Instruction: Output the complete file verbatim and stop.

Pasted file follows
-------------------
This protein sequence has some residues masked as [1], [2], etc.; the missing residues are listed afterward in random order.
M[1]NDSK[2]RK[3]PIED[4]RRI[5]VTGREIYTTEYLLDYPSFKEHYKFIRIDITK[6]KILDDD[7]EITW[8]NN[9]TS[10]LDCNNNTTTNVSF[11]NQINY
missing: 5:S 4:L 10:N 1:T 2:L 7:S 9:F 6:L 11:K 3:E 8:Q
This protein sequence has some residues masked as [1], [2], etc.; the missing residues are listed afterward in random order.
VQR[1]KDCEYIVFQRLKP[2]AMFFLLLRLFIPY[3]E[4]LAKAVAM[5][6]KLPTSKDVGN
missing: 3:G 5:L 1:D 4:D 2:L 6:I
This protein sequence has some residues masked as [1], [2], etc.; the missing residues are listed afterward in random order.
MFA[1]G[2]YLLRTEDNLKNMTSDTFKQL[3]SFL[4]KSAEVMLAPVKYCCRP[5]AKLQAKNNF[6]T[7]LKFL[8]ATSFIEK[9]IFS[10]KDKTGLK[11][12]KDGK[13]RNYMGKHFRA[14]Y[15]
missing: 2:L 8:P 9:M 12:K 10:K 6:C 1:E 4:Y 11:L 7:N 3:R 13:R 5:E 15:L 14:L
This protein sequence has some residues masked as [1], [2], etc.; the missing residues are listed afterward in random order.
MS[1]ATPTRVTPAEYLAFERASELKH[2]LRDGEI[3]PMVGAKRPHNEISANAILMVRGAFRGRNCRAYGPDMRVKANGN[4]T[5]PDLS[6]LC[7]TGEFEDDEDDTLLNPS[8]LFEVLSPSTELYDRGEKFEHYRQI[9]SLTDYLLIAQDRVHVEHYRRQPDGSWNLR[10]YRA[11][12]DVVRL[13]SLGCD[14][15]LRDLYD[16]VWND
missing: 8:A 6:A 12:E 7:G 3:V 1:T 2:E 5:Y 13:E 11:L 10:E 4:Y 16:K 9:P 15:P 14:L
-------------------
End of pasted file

This protein sequence has some residues masked as [1], [2], etc.; the missing residues are listed afterward in random order.
M[1]NDSK[2]RK[3]PIED[4]RRI[5]VTGREIYTTEYLLDYPSFKEHYKFIRIDITK[6]KILDDD[7]EITW[8]NN[9]TS[10]LDCNNNTTTNVSF[11]NQINY
missing: 5:S 4:L 10:N 1:T 2:L 7:S 9:F 6:L 11:K 3:E 8:Q
This protein sequence has some residues masked as [1], [2], etc.; the missing residues are listed afterward in random order.
VQR[1]KDCEYIVFQRLKP[2]AMFFLLLRLFIPY[3]E[4]LAKAVAM[5][6]KLPTSKDVGN
missing: 3:G 5:L 1:D 4:D 2:L 6:I
This protein sequence has some residues masked as [1], [2], etc.; the missing residues are listed afterward in random order.
MFA[1]G[2]YLLRTEDNLKNMTSDTFKQL[3]SFL[4]KSAEVMLAPVKYCCRP[5]AKLQAKNNF[6]T[7]LKFL[8]ATSFIEK[9]IFS[10]KDKTGLK[11][12]KDGK[13]RNYMGKHFRA[14]Y[15]
missing: 2:L 8:P 9:M 12:K 10:K 6:C 1:E 4:Y 11:L 7:N 3:R 13:R 5:E 15:L 14:L
This protein sequence has some residues masked as [1], [2], etc.; the missing residues are listed afterward in random order.
MS[1]ATPTRVTPAEYLAFERASELKH[2]LRDGEI[3]PMVGAKRPHNEISANAILMVRGAFRGRNCRAYGPDMRVKANGN[4]T[5]PDLS[6]LC[7]TGEFEDDEDDTLLNPS[8]LFEVLSPSTELYDRGEKFEHYRQI[9]SLTDYLLIAQDRVHVEHYRRQPDGSWNLR[10]YRA[11][12]DVVRL[13]SLGCD[14][15]LRDLYD[16]VWND
missing: 8:A 6:A 12:E 7:G 3:V 1:T 2:E 5:Y 13:E 11:L 10:E 4:Y 16:K 9:P 15:P 14:L